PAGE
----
It’s not enough to interpret insights, professional services firms can’t compete unless they’re able to effectively leverage that information to produce a specific outcome. That might mean working with Power BI and Power Apps to solve a specific problem. Or – maybe it’s using AI to find patterns within disparate data sets that might help clients secure a competitive advantage.

    When pro services orgs use data to make decisions, rather than gut feelings, they’re in a better position to drive long-term growth.

    Here, you’ll measure success by looking at things like:

    • Does your system include internal and external data sources?
    • Do employees understand how to combine insights from different sources to generate more accurate predictions, model scenarios, find unexpected correlations, etc.?
    • How are people using data/technology to perform tasks like tracking resource utilization, reduce manual data-entry, or improve forecasting models?
    • Can you effectively match the right people to the right projects?
    • How are you currently using data to optimize processes?

    3. Human Experience

    With client expectations and technology evolving at a break-neck pace, pro services firms need to adapt their business models, processes, and strategies to the current digital reality.
    IBM experts advise organizations to focus on “human-centric” experiences, rather than following a “customer-centric” approach, which frames the relationship as transactional.

    Instead, all transformation efforts should focus on providing value to all end users — including employees. Here are a handful of questions you might ask yourself to learn how you’re doing on the experience front:

    • Can you define client goals, pain points, challenges?
    • Do you understand their current needs and expectations?
    • Do service offerings align with client priorities?
    • Do projects deliver the desired outcomes?
    • What do project profit margins look like?
    • Are clients churning or sticking around?
    • What kind of feedback are you getting?
    • Can you automate manual processes? How would that help employees improve client experiences – directly or indirectly?
    • Do employees have the tools they need to create value for clients?

    4. Talent Development for Professional Services Success

    Building on our last point, optimizing skills is an urgent priority — experts must learn to augment existing knowledge with AI and automation, use data to build valuable solutions, and at the same time, ensure that digital doesn’t diminish the human relationships still at the heart of the service-based org.

    Firms need to ensure that experts’ skills and knowledge deepen and evolve with the times. It’s so much more than keeping up with the latest tech trends – it’s being able to effectively use technology to augment existing skills and ensure that decisions/tactics/solutions produce the right outcomes.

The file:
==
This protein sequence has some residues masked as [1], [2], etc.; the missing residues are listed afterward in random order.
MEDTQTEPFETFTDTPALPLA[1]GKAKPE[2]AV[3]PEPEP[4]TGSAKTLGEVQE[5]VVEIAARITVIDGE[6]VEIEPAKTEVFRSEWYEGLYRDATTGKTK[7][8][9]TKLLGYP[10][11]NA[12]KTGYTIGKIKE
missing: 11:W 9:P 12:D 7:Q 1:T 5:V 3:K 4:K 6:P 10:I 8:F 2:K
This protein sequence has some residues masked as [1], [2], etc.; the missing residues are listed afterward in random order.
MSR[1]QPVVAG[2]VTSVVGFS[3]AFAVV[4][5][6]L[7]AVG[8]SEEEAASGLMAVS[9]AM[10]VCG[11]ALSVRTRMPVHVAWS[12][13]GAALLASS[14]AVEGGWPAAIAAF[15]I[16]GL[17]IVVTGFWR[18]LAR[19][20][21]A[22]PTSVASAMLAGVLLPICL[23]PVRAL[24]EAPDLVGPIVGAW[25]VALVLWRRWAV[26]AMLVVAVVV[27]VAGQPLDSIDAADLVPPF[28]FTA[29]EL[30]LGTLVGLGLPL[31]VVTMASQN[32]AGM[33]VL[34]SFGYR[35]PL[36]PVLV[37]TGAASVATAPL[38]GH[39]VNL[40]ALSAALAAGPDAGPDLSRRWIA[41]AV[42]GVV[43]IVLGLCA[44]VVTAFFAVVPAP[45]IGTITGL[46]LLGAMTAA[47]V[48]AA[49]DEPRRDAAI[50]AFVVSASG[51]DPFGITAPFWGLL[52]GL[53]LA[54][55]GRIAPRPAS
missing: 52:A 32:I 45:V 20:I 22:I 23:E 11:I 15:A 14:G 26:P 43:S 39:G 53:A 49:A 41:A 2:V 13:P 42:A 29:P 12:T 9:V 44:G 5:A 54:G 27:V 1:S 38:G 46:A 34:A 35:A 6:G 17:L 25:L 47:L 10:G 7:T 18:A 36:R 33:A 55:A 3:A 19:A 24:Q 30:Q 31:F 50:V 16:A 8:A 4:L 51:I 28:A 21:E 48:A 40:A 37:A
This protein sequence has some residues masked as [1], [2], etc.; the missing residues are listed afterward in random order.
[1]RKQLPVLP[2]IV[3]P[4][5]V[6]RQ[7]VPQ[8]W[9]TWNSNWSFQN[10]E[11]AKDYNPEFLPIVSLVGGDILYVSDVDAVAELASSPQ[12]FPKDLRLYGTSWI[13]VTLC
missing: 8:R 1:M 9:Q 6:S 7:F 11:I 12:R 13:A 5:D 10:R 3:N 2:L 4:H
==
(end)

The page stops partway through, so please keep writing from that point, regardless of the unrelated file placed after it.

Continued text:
• Do you provide hands-on skills training?
    • What kind of impact has that training had on client outcomes? The bottom line?
    • What are you doing to avoid future skills gaps? Retain talent?
    • Are upskilling/training efforts driven by customer feedback? Market trends?
    • How do you facilitate collaboration (i.e. fusion development)?
    • What kind of impact has upskilling experts had on client satisfaction/sentiment/retention?

    5. Agility

    Agile transformation represents an ongoing effort to improve efficiency and effectiveness of the organization.

    Leading orgs have the agility and flexibility needed to respond to disruptions, evolve with market conditions, and act on emerging trends without clunky processes holding them back. They also continuously rework processes to better meet client needs, reduce waste, boost productivity, and move faster to stay ahead of competitors.

    For project-based firms, unlocking agility could mean embedding Microsoft Teams, project management tools, and real-time BI into daily workflows. You might automate back-end tasks to save time and reduce errors. Then, later, automate more advanced processes like recurring payments or resource scheduling.

    For distributors, process automation will likely be a priority – even if you’re not quite ready for things like process mining or RPA.

    As an example, Irrimax partnered with us back in 2018 when growth projections pushed them to upgrade from QuickBooks and Excel to a unified cloud ERP. Vice President of IT David Meyer, says that, at the time, finding a solution that would accommodate the forecasted growth, digitize processes, and manage all core accounting and supply chain operations was a top priority. Meyer also wanted to make sure that it could support an automated supply chain solution – so that they wouldn’t need to invest in a whole new ERP when the time came to implement more advanced automations.